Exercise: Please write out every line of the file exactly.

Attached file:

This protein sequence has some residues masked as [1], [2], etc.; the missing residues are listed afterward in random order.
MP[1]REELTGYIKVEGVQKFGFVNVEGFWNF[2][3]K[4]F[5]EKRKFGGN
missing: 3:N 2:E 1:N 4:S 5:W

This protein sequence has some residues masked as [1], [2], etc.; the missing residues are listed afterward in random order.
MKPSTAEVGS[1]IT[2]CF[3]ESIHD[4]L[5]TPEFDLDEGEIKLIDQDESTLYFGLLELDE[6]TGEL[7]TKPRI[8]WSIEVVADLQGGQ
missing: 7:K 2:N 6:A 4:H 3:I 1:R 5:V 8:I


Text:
This protein sequence has some residues masked as [1], [2], etc.; the missing residues are listed afterward in random order.
MP[1]REELTGYIKVEGVQKFGFVNVEGFWNF[2][3]K[4]F[5]EKRKFGGN
missing: 3:N 2:E 1:N 4:S 5:W

This protein sequence has some residues masked as [1], [2], etc.; the missing residues are listed afterward in random order.
MKPSTAEVGS[1]IT[2]CF[3]ESIHD[4]L[5]TPEFDLDEGEIKLIDQDESTLYFGLLELDE[6]TGEL[7]TKPRI[8]WSIEVVADLQGGQ
missing: 7:K 2:N 6:A 4:H 3:I 1:R 5:V 8:I